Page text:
As heated debate continues over changes to the educational system, the Ministry of Education unveiled new revisions to the recently changed system. At a meeting on Sept. 10, the minister of education said that his agency may revise some aspects of the new education system. He said that students' total scores for high-school admissions will be calculated over 700 instead of 100 and that the rule that each four wrong answers will cancel out one correct answer on high-school admissions tests could be brought back again.
If the revisions are implemented, for the next two years only eighth graders will be included in a newly introduced, 36-exam system. Sixth and seventh graders will be phased in after the FATİH project, which was launched at pilot schools in February 2012 to equip Turkish schools with advanced technology, is implemented.
The government's abrupt move on the eve of a new academic year follows a series of hastened education reforms that have left half a million eighth graders struggling to find a suitable high school.
Fast-track education reforms in recent years have been the subject of much criticism in Turkey, and the government is under fire for not consulting all the stakeholders, including parent-teacher associations, before implementing reforms.
At a press meeting on Wednesday, Education Minister Nabi Avcı addressed the recently introduced changes regarding the admission process for high-school applicants. He denied new exams were being introduced into the education system.
“We are not investing in a new examination. We are only ending the situation whereby our children's chances of getting into a high school depended on a single test. The changes allow the testing of six fundamental subjects throughout the year instead of administering just one exam with no make-up opportunities available,” the minister said.
In the new system, written exams that schools previously prepared during the academic year will now be conducted by the ministry. The results of these exams will be factored into students' total grades to determine the high school they will be admitted to without the need for an extra exam.
This year, students will take a total of 36 centrally administrated multiple-choice examinations in April and December in core subjects like Turkish, science, mathematics, republican history and Atatürkism, foreign languages and the culture of religion.
Sixty percent of students' admissions scores will be decided by the standardized test scores, and the remaining 40 percent will be based on the classroom teacher's discretionary credit (reflecting the efforts of a student).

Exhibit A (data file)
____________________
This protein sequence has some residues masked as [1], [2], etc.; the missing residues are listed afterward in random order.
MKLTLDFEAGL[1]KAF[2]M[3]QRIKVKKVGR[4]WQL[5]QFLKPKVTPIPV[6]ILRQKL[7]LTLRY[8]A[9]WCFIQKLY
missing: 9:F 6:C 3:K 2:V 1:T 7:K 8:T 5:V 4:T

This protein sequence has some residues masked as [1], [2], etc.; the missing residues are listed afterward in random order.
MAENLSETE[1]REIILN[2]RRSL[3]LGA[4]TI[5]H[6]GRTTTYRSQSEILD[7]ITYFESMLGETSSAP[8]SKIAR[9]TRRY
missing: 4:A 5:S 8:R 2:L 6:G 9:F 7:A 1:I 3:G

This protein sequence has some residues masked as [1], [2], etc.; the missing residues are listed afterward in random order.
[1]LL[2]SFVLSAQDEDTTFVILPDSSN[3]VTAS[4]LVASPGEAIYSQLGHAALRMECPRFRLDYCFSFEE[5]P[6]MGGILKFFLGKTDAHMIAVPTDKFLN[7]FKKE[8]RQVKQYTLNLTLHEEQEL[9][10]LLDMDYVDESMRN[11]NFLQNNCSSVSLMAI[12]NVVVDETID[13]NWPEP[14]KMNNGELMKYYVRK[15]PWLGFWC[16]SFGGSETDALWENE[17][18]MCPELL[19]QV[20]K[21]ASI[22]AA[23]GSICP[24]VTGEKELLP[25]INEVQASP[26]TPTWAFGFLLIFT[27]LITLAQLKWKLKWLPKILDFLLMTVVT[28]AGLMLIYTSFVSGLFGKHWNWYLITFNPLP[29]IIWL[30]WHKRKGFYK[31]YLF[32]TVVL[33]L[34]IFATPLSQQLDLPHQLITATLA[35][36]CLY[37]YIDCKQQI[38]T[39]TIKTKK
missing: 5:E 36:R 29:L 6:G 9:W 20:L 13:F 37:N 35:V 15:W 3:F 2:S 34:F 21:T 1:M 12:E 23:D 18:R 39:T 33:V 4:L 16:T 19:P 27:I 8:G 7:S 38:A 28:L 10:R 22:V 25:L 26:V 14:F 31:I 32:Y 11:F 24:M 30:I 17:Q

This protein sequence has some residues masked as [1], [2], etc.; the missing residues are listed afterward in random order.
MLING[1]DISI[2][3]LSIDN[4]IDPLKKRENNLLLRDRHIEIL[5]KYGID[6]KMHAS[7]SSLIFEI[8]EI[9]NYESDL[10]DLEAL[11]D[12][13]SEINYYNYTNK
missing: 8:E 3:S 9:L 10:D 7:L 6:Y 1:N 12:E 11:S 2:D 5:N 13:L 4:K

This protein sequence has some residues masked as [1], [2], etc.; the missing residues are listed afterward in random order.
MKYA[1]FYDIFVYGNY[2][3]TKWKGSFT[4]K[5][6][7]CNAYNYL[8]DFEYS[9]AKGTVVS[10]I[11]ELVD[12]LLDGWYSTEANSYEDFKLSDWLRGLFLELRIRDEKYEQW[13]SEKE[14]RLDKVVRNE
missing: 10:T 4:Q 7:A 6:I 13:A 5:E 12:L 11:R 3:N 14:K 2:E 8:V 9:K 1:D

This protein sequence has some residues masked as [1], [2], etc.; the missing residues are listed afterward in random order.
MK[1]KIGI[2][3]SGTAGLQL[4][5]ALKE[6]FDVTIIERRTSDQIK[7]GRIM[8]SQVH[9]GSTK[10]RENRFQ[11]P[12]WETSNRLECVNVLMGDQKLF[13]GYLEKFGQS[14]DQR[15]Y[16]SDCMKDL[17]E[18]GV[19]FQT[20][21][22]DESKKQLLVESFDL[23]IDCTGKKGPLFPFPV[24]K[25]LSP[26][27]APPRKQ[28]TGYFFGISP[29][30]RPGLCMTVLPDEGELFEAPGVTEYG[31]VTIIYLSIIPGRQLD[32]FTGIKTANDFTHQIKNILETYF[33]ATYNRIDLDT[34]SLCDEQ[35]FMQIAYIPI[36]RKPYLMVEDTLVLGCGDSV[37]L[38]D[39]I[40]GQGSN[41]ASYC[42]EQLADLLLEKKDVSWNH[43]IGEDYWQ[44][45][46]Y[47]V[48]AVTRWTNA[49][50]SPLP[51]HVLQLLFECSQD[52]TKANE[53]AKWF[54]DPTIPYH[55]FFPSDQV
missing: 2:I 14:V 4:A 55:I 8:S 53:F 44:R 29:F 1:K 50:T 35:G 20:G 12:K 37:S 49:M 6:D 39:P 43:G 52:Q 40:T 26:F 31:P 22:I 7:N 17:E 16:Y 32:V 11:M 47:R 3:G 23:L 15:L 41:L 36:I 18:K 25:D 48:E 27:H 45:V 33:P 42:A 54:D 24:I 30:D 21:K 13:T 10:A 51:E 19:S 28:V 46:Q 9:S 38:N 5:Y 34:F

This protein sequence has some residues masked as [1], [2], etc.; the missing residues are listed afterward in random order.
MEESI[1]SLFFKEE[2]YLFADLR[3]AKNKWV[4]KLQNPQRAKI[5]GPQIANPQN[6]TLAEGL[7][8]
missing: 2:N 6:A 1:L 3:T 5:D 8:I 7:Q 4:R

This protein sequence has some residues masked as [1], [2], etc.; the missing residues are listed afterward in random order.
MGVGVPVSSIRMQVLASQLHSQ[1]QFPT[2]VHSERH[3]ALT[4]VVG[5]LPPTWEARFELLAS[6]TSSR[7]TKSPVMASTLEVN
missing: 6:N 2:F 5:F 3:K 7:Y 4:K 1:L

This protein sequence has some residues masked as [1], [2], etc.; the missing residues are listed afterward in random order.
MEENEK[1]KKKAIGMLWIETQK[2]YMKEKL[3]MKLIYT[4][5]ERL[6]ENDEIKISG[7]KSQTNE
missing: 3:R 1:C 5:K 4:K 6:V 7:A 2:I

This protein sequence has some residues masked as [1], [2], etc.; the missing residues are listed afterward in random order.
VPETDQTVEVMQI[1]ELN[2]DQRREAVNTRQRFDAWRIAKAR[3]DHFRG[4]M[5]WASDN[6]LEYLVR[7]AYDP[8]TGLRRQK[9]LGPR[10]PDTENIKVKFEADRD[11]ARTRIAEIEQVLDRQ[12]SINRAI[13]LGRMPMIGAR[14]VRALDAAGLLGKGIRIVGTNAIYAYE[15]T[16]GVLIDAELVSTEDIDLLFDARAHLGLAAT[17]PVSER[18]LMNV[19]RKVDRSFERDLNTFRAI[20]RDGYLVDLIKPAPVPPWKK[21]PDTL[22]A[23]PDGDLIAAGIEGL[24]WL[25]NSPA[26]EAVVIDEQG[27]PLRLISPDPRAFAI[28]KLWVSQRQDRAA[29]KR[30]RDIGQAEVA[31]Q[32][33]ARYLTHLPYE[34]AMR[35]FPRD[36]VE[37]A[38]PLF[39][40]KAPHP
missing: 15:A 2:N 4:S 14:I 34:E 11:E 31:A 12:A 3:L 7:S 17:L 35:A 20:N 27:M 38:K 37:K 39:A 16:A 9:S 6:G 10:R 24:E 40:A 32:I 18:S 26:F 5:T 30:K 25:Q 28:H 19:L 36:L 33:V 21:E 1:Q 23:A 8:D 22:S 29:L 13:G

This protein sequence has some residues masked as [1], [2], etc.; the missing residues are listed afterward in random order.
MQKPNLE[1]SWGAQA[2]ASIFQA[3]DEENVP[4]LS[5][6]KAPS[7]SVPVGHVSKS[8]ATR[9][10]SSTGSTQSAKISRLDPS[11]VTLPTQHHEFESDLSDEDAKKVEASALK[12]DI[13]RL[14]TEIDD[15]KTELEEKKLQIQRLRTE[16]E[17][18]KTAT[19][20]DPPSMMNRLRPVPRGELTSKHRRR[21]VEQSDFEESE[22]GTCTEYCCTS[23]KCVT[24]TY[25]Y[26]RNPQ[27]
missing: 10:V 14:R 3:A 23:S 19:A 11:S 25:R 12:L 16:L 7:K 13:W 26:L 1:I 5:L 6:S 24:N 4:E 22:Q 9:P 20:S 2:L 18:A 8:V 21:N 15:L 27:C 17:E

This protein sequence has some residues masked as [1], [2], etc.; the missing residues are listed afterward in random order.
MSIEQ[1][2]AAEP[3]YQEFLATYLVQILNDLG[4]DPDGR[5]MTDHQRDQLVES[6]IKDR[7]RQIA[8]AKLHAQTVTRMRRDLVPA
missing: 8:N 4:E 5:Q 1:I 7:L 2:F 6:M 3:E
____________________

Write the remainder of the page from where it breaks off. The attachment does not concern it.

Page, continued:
This is problematic, educators say, arguing that 40 percent is too high a percentage for discretionary points. Avcı claimed the transition will be smooth and stress-free, but educators complain of potential pitfalls such as different curricula in place in different schools, inflated discretionary classroom grades, security issues with such frequent standardized testing at schools, teacher shortages and many others.
At the press conference, the minister also said that many of the problems in the current system and those that might arise in the new system stem from differences between schools. “It is impossible to establish the same quality across all schools. But it is wrong to say that some schools are first class while others are second or third rate. This is an especially damaging perception for schools that offer vocational training. The essence of the system is our teachers and their dedicated work. The teacher changes everything. Don't let the good or bad reputation of a school fool you,” he said.
Turkey has seen five education ministers during the rule of the Justice and Development Party (AK Party), and each minister has introduced various changes.
“Every change in the educational system that comes with a new minister shakes citizens' faith in the government,” said Erdal Poyraz, education and psychology consultant at Fatih Schools. He underlined that the government expects students to be more successful after the changes ministries introduce; however, it is the education system itself that needs revising, not the exams, he said.
Turkey changes its standardized examination for high schools and university admissions almost every year.
The newly revised Level Determination Examination (SBS) system was adopted only two years ago during the tenure of Çubukçu's predecessor, Hüseyin Çelik, as education minister.
In 2008, under the Secondary Education Transfer System (OGES) implemented by the Ministry of Education, it was decided that sixth, seventh and eighth graders would take the SBS at the end of each school year in place of the High School Entrance Exam (OKS), which used to be taken only by eighth graders. The OKS system was criticized because students' performance was determined by only one exam. Critics said that taking the exam all three years would lessen students' anxiety about taking a single examination to determine the high school they would be admitted to. However, the change only served to increase the children's anxiety further.
CihanLast Mod: 12 Eylül 2013, 13:39